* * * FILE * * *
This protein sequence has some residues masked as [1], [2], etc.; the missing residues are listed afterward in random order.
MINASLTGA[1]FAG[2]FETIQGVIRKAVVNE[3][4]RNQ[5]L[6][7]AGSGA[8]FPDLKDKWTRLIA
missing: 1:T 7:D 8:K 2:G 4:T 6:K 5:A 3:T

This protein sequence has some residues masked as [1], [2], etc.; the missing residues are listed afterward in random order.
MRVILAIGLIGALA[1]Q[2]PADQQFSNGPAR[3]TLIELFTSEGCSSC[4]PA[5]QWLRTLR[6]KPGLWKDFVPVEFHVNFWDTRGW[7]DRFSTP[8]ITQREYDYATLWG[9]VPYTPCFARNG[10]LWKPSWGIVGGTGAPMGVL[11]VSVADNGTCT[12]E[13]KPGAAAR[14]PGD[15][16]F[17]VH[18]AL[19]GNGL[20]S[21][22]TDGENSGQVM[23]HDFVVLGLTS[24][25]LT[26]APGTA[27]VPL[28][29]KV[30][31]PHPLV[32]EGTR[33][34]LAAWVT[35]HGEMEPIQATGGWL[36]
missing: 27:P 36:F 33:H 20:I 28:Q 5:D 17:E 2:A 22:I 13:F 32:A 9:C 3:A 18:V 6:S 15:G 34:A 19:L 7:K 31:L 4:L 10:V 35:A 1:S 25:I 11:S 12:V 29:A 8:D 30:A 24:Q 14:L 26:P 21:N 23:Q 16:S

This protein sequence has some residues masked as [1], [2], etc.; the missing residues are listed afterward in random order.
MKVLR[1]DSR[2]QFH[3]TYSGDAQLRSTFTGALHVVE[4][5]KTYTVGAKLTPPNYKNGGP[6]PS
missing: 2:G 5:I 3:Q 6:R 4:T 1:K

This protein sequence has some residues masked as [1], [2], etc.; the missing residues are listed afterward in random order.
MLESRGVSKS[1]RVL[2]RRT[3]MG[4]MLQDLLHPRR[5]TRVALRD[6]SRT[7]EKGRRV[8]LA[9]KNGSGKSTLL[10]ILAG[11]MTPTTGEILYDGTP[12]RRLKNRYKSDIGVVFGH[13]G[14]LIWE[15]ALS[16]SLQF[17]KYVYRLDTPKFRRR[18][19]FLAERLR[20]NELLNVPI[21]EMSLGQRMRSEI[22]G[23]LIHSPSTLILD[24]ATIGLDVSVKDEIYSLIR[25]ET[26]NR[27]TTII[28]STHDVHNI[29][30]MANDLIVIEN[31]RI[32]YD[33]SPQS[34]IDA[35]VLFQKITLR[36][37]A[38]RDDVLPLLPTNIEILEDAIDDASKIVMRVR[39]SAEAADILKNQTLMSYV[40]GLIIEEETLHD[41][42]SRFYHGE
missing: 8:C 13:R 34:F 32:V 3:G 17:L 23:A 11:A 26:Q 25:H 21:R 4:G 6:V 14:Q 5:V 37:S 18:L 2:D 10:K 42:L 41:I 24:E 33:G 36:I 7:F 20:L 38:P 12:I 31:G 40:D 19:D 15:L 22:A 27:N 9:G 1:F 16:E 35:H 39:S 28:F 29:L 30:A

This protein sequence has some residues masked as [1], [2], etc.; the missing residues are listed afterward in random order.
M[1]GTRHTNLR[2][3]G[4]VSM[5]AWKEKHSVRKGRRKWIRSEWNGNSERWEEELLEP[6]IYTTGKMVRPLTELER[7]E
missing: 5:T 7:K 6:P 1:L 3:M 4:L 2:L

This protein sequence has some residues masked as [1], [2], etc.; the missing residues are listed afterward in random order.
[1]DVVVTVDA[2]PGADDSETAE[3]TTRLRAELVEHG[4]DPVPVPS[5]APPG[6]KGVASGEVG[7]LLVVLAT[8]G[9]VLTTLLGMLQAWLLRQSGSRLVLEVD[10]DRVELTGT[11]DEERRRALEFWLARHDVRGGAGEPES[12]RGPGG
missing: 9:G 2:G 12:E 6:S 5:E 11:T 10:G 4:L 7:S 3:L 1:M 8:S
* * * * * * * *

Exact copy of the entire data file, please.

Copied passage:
This protein sequence has some residues masked as [1], [2], etc.; the missing residues are listed afterward in random order.
MINASLTGA[1]FAG[2]FETIQGVIRKAVVNE[3][4]RNQ[5]L[6][7]AGSGA[8]FPDLKDKWTRLIA
missing: 1:T 7:D 8:K 2:G 4:T 6:K 5:A 3:T

This protein sequence has some residues masked as [1], [2], etc.; the missing residues are listed afterward in random order.
MRVILAIGLIGALA[1]Q[2]PADQQFSNGPAR[3]TLIELFTSEGCSSC[4]PA[5]QWLRTLR[6]KPGLWKDFVPVEFHVNFWDTRGW[7]DRFSTP[8]ITQREYDYATLWG[9]VPYTPCFARNG[10]LWKPSWGIVGGTGAPMGVL[11]VSVADNGTCT[12]E[13]KPGAAAR[14]PGD[15][16]F[17]VH[18]AL[19]GNGL[20]S[21][22]TDGENSGQVM[23]HDFVVLGLTS[24][25]LT[26]APGTA[27]VPL[28][29]KV[30][31]PHPLV[32]EGTR[33][34]LAAWVT[35]HGEMEPIQATGGWL[36]
missing: 27:P 36:F 33:H 20:I 28:Q 5:D 17:E 2:A 22:I 13:F 32:A 9:C 3:A 18:V 6:S 15:G 34:A 19:L 7:K 31:L 4:L 10:V 35:A 1:S 25:I 11:S 12:V 29:A 8:D 30:A 24:Q 14:L 26:P 21:N 23:Q 16:S

This protein sequence has some residues masked as [1], [2], etc.; the missing residues are listed afterward in random order.
MKVLR[1]DSR[2]QFH[3]TYSGDAQLRSTFTGALHVVE[4][5]KTYTVGAKLTPPNYKNGGP[6]PS
missing: 2:G 5:I 3:Q 6:R 4:T 1:K

This protein sequence has some residues masked as [1], [2], etc.; the missing residues are listed afterward in random order.
MLESRGVSKS[1]RVL[2]RRT[3]MG[4]MLQDLLHPRR[5]TRVALRD[6]SRT[7]EKGRRV[8]LA[9]KNGSGKSTLL[10]ILAG[11]MTPTTGEILYDGTP[12]RRLKNRYKSDIGVVFGH[13]G[14]LIWE[15]ALS[16]SLQF[17]KYVYRLDTPKFRRR[18][19]FLAERLR[20]NELLNVPI[21]EMSLGQRMRSEI[22]G[23]LIHSPSTLILD[24]ATIGLDVSVKDEIYSLIR[25]ET[26]NR[27]TTII[28]STHDVHNI[29][30]MANDLIVIEN[31]RI[32]YD[33]SPQS[34]IDA[35]VLFQKITLR[36][37]A[38]RDDVLPLLPTNIEILEDAIDDASKIVMRVR[39]SAEAADILKNQTLMSYV[40]GLIIEEETLHD[41][42]SRFYHGE
missing: 8:C 13:R 34:F 32:V 3:G 17:L 23:A 11:A 26:Q 25:H 21:R 4:G 6:V 14:Q 5:V 37:S 18:L 2:D 10:K 42:L 41:I 24:E 33:G 36:I 7:F 20:L 38:P 12:I 31:G 40:D 19:D 15:L 22:A 27:N 9:G 1:F 16:E 35:H 39:S 28:F 29:L 30:A

This protein sequence has some residues masked as [1], [2], etc.; the missing residues are listed afterward in random order.
M[1]GTRHTNLR[2][3]G[4]VSM[5]AWKEKHSVRKGRRKWIRSEWNGNSERWEEELLEP[6]IYTTGKMVRPLTELER[7]E
missing: 5:T 7:K 6:P 1:L 3:M 4:L 2:L

This protein sequence has some residues masked as [1], [2], etc.; the missing residues are listed afterward in random order.
[1]DVVVTVDA[2]PGADDSETAE[3]TTRLRAELVEHG[4]DPVPVPS[5]APPG[6]KGVASGEVG[7]LLVVLAT[8]G[9]VLTTLLGMLQAWLLRQSGSRLVLEVD[10]DRVELTGT[11]DEERRRALEFWLARHDVRGGAGEPES[12]RGPGG
missing: 9:G 2:G 12:E 6:S 5:E 11:T 10:G 4:L 7:S 3:L 1:M 8:S